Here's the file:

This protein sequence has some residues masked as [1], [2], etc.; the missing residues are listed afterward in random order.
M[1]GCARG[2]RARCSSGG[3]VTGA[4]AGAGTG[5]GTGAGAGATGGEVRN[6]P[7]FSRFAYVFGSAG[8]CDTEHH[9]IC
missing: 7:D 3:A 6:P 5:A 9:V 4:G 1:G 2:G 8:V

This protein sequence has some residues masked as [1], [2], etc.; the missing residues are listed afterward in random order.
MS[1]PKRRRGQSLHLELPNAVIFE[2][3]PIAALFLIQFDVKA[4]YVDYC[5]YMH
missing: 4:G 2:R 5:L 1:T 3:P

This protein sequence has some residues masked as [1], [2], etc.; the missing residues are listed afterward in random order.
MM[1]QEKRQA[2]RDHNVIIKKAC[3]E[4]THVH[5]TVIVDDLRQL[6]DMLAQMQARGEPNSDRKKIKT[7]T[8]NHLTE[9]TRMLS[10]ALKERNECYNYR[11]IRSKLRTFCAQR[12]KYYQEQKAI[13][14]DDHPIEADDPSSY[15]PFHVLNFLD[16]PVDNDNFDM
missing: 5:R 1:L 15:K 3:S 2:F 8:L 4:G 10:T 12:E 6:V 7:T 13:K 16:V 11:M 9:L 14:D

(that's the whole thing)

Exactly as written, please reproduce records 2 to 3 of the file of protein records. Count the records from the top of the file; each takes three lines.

This protein sequence has some residues masked as [1], [2], etc.; the missing residues are listed afterward in random order.
MS[1]PKRRRGQSLHLELPNAVIFE[2][3]PIAALFLIQFDVKA[4]YVDYC[5]YMH
missing: 4:G 2:R 5:L 1:T 3:P

This protein sequence has some residues masked as [1], [2], etc.; the missing residues are listed afterward in random order.
MM[1]QEKRQA[2]RDHNVIIKKAC[3]E[4]THVH[5]TVIVDDLRQL[6]DMLAQMQARGEPNSDRKKIKT[7]T[8]NHLTE[9]TRMLS[10]ALKERNECYNYR[11]IRSKLRTFCAQR[12]KYYQEQKAI[13][14]DDHPIEADDPSSY[15]PFHVLNFLD[16]PVDNDNFDM
missing: 5:R 1:L 15:K 3:S 2:F 8:L 4:G 10:T 12:E 6:V 7:T 13:K 16:V 11:M 9:L 14:D